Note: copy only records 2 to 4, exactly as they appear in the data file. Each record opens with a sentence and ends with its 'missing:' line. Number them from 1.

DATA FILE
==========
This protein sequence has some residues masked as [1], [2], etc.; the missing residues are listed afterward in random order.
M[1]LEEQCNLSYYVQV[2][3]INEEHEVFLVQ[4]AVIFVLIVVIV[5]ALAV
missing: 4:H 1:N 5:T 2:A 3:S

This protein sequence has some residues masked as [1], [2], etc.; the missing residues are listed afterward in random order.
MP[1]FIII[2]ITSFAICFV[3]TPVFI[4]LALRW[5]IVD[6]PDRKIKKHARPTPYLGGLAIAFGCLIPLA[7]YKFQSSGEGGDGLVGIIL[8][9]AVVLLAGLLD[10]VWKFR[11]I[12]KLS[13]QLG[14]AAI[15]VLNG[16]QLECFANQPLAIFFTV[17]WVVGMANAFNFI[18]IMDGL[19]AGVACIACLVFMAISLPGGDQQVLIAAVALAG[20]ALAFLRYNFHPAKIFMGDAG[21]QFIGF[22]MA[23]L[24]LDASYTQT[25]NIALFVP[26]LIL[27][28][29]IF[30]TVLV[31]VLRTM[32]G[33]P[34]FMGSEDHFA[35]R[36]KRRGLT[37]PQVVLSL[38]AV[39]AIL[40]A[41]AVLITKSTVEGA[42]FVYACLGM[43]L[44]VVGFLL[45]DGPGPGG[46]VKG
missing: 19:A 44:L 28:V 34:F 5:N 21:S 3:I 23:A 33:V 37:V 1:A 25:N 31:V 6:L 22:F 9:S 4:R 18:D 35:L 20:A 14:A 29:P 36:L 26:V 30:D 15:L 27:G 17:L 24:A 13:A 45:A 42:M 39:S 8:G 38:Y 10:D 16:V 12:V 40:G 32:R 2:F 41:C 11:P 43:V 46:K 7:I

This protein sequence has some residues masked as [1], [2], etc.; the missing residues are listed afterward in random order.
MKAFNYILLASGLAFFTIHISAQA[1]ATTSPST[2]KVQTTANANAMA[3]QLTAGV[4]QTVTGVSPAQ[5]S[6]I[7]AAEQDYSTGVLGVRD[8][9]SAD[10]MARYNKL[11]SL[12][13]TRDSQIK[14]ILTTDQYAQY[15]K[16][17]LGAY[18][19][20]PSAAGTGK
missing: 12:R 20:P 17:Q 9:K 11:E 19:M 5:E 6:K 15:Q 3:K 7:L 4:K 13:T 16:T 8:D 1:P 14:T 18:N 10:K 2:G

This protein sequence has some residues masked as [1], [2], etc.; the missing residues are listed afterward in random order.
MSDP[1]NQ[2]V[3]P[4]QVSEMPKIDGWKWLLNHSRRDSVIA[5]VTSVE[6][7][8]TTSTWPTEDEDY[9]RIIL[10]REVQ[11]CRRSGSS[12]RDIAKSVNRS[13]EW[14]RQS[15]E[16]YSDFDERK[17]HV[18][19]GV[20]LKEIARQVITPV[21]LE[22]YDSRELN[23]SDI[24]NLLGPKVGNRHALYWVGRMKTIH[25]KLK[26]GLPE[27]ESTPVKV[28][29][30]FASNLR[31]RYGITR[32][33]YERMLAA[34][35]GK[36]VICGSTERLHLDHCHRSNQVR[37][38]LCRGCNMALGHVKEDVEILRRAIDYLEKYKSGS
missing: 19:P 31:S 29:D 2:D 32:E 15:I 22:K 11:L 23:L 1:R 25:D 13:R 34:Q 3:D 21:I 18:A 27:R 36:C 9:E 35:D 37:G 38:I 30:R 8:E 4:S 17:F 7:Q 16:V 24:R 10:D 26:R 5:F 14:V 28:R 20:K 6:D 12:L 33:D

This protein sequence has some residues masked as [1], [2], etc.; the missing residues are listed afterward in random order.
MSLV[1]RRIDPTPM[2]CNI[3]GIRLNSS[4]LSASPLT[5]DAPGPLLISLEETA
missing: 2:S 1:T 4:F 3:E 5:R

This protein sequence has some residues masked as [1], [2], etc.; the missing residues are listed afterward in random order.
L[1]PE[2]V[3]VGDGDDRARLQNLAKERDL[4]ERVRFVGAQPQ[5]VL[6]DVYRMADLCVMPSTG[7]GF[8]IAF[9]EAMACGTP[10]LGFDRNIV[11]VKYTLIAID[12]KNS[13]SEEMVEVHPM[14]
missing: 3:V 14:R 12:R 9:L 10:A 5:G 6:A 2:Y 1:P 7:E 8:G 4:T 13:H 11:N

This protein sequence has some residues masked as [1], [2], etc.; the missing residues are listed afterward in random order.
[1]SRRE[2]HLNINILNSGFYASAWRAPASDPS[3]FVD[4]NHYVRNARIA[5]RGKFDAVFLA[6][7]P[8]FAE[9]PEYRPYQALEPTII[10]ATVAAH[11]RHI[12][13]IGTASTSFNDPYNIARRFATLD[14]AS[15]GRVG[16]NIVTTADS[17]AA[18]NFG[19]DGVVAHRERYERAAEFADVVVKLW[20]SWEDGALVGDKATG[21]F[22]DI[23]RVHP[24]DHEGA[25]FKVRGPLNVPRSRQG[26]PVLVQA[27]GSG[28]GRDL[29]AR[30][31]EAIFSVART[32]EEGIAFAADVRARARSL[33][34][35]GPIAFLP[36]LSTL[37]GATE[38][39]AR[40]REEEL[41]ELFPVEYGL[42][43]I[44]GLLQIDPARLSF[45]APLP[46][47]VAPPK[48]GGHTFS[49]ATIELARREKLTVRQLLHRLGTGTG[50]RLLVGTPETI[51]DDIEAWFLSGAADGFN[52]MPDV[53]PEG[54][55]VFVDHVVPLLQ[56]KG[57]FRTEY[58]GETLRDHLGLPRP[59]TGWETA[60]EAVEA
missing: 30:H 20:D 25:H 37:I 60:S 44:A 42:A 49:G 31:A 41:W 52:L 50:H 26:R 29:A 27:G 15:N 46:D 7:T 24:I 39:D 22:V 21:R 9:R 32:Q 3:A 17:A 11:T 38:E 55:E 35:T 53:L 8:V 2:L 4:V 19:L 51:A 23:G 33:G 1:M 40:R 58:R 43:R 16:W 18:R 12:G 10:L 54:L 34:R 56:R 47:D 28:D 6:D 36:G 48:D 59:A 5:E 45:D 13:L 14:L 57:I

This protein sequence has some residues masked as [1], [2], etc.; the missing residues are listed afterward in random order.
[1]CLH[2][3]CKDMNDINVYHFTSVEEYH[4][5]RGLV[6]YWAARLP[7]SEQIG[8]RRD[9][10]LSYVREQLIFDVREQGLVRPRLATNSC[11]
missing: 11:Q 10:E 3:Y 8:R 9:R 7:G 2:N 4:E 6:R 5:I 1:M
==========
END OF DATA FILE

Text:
This protein sequence has some residues masked as [1], [2], etc.; the missing residues are listed afterward in random order.
MP[1]FIII[2]ITSFAICFV[3]TPVFI[4]LALRW[5]IVD[6]PDRKIKKHARPTPYLGGLAIAFGCLIPLA[7]YKFQSSGEGGDGLVGIIL[8][9]AVVLLAGLLD[10]VWKFR[11]I[12]KLS[13]QLG[14]AAI[15]VLNG[16]QLECFANQPLAIFFTV[17]WVVGMANAFNFI[18]IMDGL[19]AGVACIACLVFMAISLPGGDQQVLIAAVALAG[20]ALAFLRYNFHPAKIFMGDAG[21]QFIGF[22]MA[23]L[24]LDASYTQT[25]NIALFVP[26]LIL[27][28][29]IF[30]TVLV[31]VLRTM[32]G[33]P[34]FMGSEDHFA[35]R[36]KRRGLT[37]PQVVLSL[38]AV[39]AIL[40]A[41]AVLITKSTVEGA[42]FVYACLGM[43]L[44]VVGFLL[45]DGPGPGG[46]VKG
missing: 19:A 44:L 28:V 34:F 5:N 21:S 3:I 23:A 33:V 37:V 1:A 25:N 31:V 6:L 22:F 9:S 4:R 18:D 35:L 20:A 14:A 29:P 36:L 26:V 30:D 15:L 27:G 17:L 24:A 13:A 45:A 42:M 39:S 8:G 38:Y 10:D 16:V 12:V 40:G 32:R 2:F 41:C 11:P 43:V 46:K 7:I

This protein sequence has some residues masked as [1], [2], etc.; the missing residues are listed afterward in random order.
MKAFNYILLASGLAFFTIHISAQA[1]ATTSPST[2]KVQTTANANAMA[3]QLTAGV[4]QTVTGVSPAQ[5]S[6]I[7]AAEQDYSTGVLGVRD[8][9]SAD[10]MARYNKL[11]SL[12][13]TRDSQIK[14]ILTTDQYAQY[15]K[16][17]LGAY[18][19][20]PSAAGTGK
missing: 12:R 20:P 17:Q 9:K 11:E 19:M 5:E 6:K 15:Q 3:K 7:L 4:K 13:T 16:T 8:D 1:P 14:T 18:N 10:K 2:G

This protein sequence has some residues masked as [1], [2], etc.; the missing residues are listed afterward in random order.
MSDP[1]NQ[2]V[3]P[4]QVSEMPKIDGWKWLLNHSRRDSVIA[5]VTSVE[6][7][8]TTSTWPTEDEDY[9]RIIL[10]REVQ[11]CRRSGSS[12]RDIAKSVNRS[13]EW[14]RQS[15]E[16]YSDFDERK[17]HV[18][19]GV[20]LKEIARQVITPV[21]LE[22]YDSRELN[23]SDI[24]NLLGPKVGNRHALYWVGRMKTIH[25]KLK[26]GLPE[27]ESTPVKV[28][29][30]FASNLR[31]RYGITR[32][33]YERMLAA[34][35]GK[36]VICGSTERLHLDHCHRSNQVR[37][38]LCRGCNMALGHVKEDVEILRRAIDYLEKYKSGS
missing: 19:P 31:S 29:D 2:D 32:E 15:I 22:K 11:L 23:L 1:R 25:D 13:R 34:Q 3:D 21:I 18:A 27:R 36:C 9:E 35:D 37:G 38:I 30:R 8:E 4:S 17:F 7:Q 16:V 24:R 10:D 26:R 5:F 14:V 28:R 20:K 6:D 12:L 33:D